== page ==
This week, water sector professionals celebrated Water Week 2023 in Washington, DC. Professionals from the nation’s water utilities, advocacy groups, environmental organizations, and other key stakeholders gathered near Capitol Hill to hear from decision makers on the current state of water policy. This year, ASCE was proud to join 31 other organizations as an official Water Week 2023 Partner, supporting Water Week’s goal of “ensuring all communities continue to have access to safe, reliable, and affordable drinking water and clean water.” Water sector stakeholders heard directly from agency officials and lawmakers on current water policy priorities and ongoing challenges to water infrastructure development and water safety.
On Tuesday, Environmental Protection Agency (EPA) Assistant Administrator for Water Radhika Fox spoke about continued implementation of the Bipartisan Infrastructure Law, which provided more than $50 billion for drinking water and clean water infrastructure. She also spoke of EPA’s continued efforts to address per- and polyfluroalkyl substances (PFAS), which include a recently proposed standard limiting PFAS levels in drinking water. Fox further discussed EPA’s commitment to hold polluters accountable for PFAS contamination using the agency’s enforcement authority.
Finally, Assistant Administrator Fox spoke about the Biden Administration’s Waters of the United States (WOTUS) rule, which was largely crafted by EPA and has faced ongoing challenges. On April 12th, a federal court blocked implementation of the rule in 24 states, in addition to a previous injunction against the rule in Texas and Idaho. The court ruled that the rule “posed a threat to [the states’] sovereign rights”, leaving the rule effective in less than half of the country. In addition, Congress recently passed a resolution which would officially rescind the rule, but that resolution was vetoed by President Joe Biden. Fox expressed her belief that the WOTUS rule, which determines waters that are subject to regulation under the Clean Water Act, is fundamental to EPA’s efforts in the water sphere and that the 2023 rule was crafted to be clear, durable, and balanced. She stated her belief that if the rule were to be dismantled, it would place a significant burden on water utilities to address water pollution concerns.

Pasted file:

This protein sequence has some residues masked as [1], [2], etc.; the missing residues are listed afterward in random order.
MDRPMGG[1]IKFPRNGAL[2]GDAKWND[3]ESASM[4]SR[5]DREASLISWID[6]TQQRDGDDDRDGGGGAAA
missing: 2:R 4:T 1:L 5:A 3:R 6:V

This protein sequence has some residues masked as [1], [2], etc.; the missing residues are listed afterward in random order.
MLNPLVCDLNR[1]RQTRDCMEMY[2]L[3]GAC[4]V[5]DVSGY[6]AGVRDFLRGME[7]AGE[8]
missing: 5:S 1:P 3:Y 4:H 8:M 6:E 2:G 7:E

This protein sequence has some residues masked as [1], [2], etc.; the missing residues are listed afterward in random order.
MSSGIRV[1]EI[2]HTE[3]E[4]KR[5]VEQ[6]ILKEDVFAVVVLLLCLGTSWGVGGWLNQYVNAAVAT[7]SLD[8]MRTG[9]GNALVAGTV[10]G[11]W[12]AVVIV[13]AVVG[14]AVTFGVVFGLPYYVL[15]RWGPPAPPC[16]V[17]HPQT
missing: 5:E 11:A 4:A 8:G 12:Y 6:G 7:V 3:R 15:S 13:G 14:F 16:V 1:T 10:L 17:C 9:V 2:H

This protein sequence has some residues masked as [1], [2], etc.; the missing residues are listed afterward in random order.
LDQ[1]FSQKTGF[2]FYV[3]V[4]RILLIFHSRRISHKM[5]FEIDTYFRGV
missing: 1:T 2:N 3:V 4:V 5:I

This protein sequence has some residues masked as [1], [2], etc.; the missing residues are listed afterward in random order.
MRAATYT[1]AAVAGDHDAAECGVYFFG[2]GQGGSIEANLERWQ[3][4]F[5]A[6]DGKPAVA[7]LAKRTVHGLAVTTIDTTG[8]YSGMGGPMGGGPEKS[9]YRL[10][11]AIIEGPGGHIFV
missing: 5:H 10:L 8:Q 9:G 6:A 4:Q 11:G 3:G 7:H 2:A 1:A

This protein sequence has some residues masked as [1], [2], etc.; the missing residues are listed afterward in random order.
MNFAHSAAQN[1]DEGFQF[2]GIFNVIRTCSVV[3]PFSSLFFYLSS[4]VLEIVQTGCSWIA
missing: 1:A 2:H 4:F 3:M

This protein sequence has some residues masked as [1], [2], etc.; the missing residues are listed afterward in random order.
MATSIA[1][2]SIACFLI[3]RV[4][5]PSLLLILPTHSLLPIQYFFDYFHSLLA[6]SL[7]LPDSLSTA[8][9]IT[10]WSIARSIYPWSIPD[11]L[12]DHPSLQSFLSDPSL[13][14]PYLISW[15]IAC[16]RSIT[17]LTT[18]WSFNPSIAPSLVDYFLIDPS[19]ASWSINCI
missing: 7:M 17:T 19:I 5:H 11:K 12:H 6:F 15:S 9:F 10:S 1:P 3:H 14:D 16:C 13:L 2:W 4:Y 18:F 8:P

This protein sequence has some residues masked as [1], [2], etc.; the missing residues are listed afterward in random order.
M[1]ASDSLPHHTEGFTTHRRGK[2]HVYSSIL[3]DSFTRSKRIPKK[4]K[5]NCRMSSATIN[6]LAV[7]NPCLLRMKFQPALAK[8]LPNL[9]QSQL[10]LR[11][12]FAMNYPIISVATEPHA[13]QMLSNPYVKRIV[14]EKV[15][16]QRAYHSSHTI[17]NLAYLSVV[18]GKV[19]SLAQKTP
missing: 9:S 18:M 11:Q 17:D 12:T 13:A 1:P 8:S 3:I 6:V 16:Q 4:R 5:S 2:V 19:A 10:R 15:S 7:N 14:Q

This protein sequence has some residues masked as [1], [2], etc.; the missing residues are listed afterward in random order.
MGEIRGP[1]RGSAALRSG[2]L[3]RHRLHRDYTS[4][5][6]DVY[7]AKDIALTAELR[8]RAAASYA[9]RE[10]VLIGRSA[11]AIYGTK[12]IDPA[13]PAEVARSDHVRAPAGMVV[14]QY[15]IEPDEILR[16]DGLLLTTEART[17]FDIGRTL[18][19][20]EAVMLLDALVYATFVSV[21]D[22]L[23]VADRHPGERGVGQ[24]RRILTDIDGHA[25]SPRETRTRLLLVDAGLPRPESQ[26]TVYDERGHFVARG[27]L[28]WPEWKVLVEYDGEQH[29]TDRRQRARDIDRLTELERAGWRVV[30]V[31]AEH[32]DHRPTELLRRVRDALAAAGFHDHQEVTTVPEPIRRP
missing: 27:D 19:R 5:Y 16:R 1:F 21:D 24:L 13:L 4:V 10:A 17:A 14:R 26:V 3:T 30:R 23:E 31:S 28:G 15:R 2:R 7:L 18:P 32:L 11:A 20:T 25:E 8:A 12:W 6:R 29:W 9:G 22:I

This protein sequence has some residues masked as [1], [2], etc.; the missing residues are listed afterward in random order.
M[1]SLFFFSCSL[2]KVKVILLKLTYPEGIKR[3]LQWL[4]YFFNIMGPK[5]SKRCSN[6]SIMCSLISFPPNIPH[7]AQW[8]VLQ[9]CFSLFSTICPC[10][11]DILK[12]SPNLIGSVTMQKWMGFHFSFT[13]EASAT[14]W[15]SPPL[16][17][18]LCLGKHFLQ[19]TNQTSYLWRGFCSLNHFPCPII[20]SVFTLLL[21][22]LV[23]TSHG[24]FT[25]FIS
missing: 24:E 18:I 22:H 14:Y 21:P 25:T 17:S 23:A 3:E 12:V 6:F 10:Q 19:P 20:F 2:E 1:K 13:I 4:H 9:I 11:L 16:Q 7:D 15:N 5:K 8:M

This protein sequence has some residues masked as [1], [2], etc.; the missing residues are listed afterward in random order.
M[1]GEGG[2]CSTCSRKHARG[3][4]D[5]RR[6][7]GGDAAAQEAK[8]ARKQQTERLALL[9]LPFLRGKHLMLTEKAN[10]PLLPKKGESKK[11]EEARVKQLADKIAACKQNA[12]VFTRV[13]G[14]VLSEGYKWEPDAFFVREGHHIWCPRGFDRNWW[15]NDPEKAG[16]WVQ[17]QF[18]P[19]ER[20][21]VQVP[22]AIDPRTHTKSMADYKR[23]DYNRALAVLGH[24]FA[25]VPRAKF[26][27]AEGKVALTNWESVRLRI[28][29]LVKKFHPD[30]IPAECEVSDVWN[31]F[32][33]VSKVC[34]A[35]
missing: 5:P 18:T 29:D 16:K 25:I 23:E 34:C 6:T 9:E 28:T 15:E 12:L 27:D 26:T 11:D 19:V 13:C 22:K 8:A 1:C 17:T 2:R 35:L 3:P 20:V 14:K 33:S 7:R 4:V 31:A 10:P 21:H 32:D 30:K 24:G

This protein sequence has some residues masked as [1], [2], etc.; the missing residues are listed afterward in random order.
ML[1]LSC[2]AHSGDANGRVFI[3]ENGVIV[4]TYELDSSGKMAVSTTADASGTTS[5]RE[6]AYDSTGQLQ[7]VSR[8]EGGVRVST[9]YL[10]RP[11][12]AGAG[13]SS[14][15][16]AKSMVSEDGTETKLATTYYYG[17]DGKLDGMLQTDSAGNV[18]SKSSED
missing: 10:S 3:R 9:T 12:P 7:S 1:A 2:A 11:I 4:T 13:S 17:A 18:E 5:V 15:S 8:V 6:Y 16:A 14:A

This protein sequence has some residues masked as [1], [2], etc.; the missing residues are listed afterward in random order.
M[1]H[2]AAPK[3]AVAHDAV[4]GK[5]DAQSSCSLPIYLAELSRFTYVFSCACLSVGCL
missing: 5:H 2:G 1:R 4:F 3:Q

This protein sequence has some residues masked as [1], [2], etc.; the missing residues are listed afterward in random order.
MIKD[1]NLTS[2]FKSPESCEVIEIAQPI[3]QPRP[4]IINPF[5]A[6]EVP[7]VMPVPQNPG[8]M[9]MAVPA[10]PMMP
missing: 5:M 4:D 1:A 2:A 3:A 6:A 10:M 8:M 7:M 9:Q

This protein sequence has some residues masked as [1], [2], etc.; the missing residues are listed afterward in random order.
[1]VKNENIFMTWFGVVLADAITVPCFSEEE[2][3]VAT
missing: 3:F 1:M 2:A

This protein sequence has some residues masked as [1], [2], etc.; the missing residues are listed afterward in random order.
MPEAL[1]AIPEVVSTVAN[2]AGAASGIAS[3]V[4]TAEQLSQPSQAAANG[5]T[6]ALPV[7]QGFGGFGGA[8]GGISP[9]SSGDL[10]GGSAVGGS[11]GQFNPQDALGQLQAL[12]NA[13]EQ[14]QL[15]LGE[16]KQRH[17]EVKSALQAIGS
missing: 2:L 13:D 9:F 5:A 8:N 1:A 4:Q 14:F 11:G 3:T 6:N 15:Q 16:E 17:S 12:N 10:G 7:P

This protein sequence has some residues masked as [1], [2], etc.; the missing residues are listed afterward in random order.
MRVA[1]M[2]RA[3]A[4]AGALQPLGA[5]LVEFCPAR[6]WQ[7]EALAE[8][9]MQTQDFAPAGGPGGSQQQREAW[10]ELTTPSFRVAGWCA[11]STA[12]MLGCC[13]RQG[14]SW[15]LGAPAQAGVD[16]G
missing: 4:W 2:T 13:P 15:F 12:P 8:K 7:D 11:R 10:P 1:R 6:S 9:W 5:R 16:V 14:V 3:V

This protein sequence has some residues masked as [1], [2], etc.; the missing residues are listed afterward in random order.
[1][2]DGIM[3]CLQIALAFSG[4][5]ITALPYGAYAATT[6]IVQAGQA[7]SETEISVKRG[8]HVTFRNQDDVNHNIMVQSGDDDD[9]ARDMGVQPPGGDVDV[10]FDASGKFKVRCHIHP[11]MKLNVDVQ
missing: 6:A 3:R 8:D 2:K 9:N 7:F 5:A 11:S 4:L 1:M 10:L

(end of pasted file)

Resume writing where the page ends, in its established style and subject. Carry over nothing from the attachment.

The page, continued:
Stakeholders also heard from other officials with EPA’s Office of Water, as well as other federal agencies. Andrew Sawyers, Director of EPA’s Office of Wastewater Management outlined his office’s commitment to resilient and durable solutions to wastewater challenges, and ways in which EPA is working with communities to provide technical assistance and helping them to access project financing. Jennifer McClain, Director of EPA’s Office of Ground Water and Drinking Water, discussed her view that the infrastructure law provided an opportunity through flexible financing to improve resiliency and water safety in a creative manner. She also discussed ongoing development of the agency’s revisions to the Lead and Copper Rule, which will address challenges such as lead service line replacement in a proactive and equitable manner, and will provide clear regulation. And Shannon Zaret with the Department of Energy’s (DOE) Office of State and Community Energy Programs highlighted wastewater technical assistance activities at DOE which support equipment upgrades, and help communities identify potential savings to reduce financial burdens.
On Wednesday, lawmakers spoke with Water Week attendees about ongoing water policy efforts and priorities in Congress. This included Representative David Rouzer (R-NC), Chairman of the House Transportation & Infrastructure Subcommittee on Water Resources and the Environment. Chairman Rouzer noted his desire to make oversight of the Bipartisan Infrastructure Law a priority for his subcommittee. He also expressed his commitment to keeping the Water Resources Development Act (WRDA)- which falls under the subcommittee’s jurisdiction- on its current biennial schedule to ensure that water resources projects continue to move forward, as well as the subcommittee’s future efforts to pursue project permitting reform.
As the 118th Congress continues to move forward, and EPA and other agencies continue implementation of water investments in the Bipartisan Infrastructure Law and other Biden Administration water policy priorities, we encourage you to follow updates form ASCE’s Government Relations team. We will continue to highlight funding opportunities, key legislation, and agency rule making and provide further insights on the issues surrounding water policy.